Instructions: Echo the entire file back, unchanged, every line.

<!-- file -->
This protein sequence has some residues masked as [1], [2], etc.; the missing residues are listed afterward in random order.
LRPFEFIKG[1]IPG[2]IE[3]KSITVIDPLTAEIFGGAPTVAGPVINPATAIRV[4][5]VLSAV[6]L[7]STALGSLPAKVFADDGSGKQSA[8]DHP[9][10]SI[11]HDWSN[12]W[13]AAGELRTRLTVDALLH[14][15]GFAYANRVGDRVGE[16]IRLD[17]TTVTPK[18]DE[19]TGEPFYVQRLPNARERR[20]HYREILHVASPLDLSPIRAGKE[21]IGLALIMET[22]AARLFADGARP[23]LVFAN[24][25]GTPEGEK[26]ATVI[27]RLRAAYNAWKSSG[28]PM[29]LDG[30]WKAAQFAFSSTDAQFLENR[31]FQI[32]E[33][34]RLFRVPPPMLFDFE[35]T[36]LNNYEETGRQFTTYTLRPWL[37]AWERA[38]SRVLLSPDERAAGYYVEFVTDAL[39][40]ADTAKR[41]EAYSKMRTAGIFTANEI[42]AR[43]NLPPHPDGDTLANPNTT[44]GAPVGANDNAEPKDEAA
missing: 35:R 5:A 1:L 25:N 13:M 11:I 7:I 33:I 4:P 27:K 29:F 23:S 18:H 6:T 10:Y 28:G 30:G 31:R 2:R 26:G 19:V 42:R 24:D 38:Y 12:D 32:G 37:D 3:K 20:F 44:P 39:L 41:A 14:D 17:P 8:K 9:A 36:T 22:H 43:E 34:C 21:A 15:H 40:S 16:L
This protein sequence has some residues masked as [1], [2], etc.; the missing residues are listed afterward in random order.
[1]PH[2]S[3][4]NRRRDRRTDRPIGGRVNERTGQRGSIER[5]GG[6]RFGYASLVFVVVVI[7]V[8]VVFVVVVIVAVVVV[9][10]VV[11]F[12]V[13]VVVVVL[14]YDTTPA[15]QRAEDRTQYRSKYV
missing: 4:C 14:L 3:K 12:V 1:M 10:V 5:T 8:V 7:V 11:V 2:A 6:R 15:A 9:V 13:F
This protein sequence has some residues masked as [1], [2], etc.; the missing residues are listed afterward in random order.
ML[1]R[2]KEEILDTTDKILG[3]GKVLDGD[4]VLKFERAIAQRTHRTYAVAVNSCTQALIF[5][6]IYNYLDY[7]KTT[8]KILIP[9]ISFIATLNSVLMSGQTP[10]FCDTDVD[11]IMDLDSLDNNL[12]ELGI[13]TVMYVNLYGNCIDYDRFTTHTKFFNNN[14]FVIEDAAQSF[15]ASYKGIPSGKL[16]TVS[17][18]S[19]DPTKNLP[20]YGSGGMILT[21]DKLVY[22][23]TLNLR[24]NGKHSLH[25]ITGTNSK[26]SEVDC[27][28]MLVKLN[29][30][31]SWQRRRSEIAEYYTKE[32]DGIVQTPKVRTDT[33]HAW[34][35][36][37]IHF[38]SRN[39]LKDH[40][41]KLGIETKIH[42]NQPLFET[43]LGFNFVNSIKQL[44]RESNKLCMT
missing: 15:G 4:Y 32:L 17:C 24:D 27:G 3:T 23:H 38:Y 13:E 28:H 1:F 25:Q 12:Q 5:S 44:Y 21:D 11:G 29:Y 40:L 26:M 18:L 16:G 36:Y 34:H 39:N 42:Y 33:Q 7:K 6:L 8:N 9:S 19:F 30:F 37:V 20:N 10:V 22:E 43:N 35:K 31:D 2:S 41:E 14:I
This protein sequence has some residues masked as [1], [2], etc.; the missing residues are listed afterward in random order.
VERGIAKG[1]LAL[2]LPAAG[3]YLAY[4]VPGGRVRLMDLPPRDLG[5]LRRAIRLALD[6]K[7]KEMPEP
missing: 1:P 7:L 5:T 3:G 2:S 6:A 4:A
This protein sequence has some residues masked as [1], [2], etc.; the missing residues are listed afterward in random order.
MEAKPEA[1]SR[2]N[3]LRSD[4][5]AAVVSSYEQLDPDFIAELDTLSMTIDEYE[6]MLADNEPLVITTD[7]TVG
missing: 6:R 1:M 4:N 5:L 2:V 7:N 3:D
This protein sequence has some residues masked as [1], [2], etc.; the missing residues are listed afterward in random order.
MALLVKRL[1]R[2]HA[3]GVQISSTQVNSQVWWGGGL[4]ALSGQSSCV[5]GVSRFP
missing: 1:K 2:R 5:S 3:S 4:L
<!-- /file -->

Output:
This protein sequence has some residues masked as [1], [2], etc.; the missing residues are listed afterward in random order.
LRPFEFIKG[1]IPG[2]IE[3]KSITVIDPLTAEIFGGAPTVAGPVINPATAIRV[4][5]VLSAV[6]L[7]STALGSLPAKVFADDGSGKQSA[8]DHP[9][10]SI[11]HDWSN[12]W[13]AAGELRTRLTVDALLH[14][15]GFAYANRVGDRVGE[16]IRLD[17]TTVTPK[18]DE[19]TGEPFYVQRLPNARERR[20]HYREILHVASPLDLSPIRAGKE[21]IGLALIMET[22]AARLFADGARP[23]LVFAN[24][25]GTPEGEK[26]ATVI[27]RLRAAYNAWKSSG[28]PM[29]LDG[30]WKAAQFAFSSTDAQFLENR[31]FQI[32]E[33][34]RLFRVPPPMLFDFE[35]T[36]LNNYEETGRQFTTYTLRPWL[37]AWERA[38]SRVLLSPDERAAGYYVEFVTDAL[39][40]ADTAKR[41]EAYSKMRTAGIFTANEI[42]AR[43]NLPPHPDGDTLANPNTT[44]GAPVGANDNAEPKDEAA
missing: 35:R 5:A 1:L 25:N 13:M 11:I 7:I 33:I 4:P 27:K 29:F 23:S 18:H 6:T 10:Y 28:G 30:G 31:R 2:R 26:G 19:V 42:R 24:D 38:Y 12:D 32:G 37:D 3:K 20:F 44:P 39:L 41:A 14:D 17:P 8:K 9:A 36:T 22:H 43:E 34:C 21:A 15:H 40:S 16:L
This protein sequence has some residues masked as [1], [2], etc.; the missing residues are listed afterward in random order.
[1]PH[2]S[3][4]NRRRDRRTDRPIGGRVNERTGQRGSIER[5]GG[6]RFGYASLVFVVVVI[7]V[8]VVFVVVVIVAVVVV[9][10]VV[11]F[12]V[13]VVVVVL[14]YDTTPA[15]QRAEDRTQYRSKYV
missing: 4:C 14:L 3:K 12:V 1:M 10:V 5:T 8:V 7:V 11:V 2:A 6:R 15:A 9:V 13:F
This protein sequence has some residues masked as [1], [2], etc.; the missing residues are listed afterward in random order.
ML[1]R[2]KEEILDTTDKILG[3]GKVLDGD[4]VLKFERAIAQRTHRTYAVAVNSCTQALIF[5][6]IYNYLDY[7]KTT[8]KILIP[9]ISFIATLNSVLMSGQTP[10]FCDTDVD[11]IMDLDSLDNNL[12]ELGI[13]TVMYVNLYGNCIDYDRFTTHTKFFNNN[14]FVIEDAAQSF[15]ASYKGIPSGKL[16]TVS[17][18]S[19]DPTKNLP[20]YGSGGMILT[21]DKLVY[22][23]TLNLR[24]NGKHSLH[25]ITGTNSK[26]SEVDC[27][28]MLVKLN[29][30][31]SWQRRRSEIAEYYTKE[32]DGIVQTPKVRTDT[33]HAW[34][35][36][37]IHF[38]SRN[39]LKDH[40][41]KLGIETKIH[42]NQPLFET[43]LGFNFVNSIKQL[44]RESNKLCMT
missing: 15:G 4:Y 32:L 17:C 24:D 27:G 3:T 23:H 38:Y 13:E 28:H 1:F 25:Q 12:Q 5:S 44:Y 21:D 11:G 29:Y 40:L 26:M 18:L 16:G 36:Y 34:H 39:N 42:Y 33:Q 7:K 6:L 8:N 9:S 19:F 30:F 37:V 20:N 10:V 22:E 43:N 35:K 31:D 2:S 41:E 14:I
This protein sequence has some residues masked as [1], [2], etc.; the missing residues are listed afterward in random order.
VERGIAKG[1]LAL[2]LPAAG[3]YLAY[4]VPGGRVRLMDLPPRDLG[5]LRRAIRLALD[6]K[7]KEMPEP
missing: 1:P 7:L 5:T 3:G 2:S 6:A 4:A
This protein sequence has some residues masked as [1], [2], etc.; the missing residues are listed afterward in random order.
MEAKPEA[1]SR[2]N[3]LRSD[4][5]AAVVSSYEQLDPDFIAELDTLSMTIDEYE[6]MLADNEPLVITTD[7]TVG
missing: 6:R 1:M 4:N 5:L 2:V 7:N 3:D
This protein sequence has some residues masked as [1], [2], etc.; the missing residues are listed afterward in random order.
MALLVKRL[1]R[2]HA[3]GVQISSTQVNSQVWWGGGL[4]ALSGQSSCV[5]GVSRFP
missing: 1:K 2:R 5:S 3:S 4:L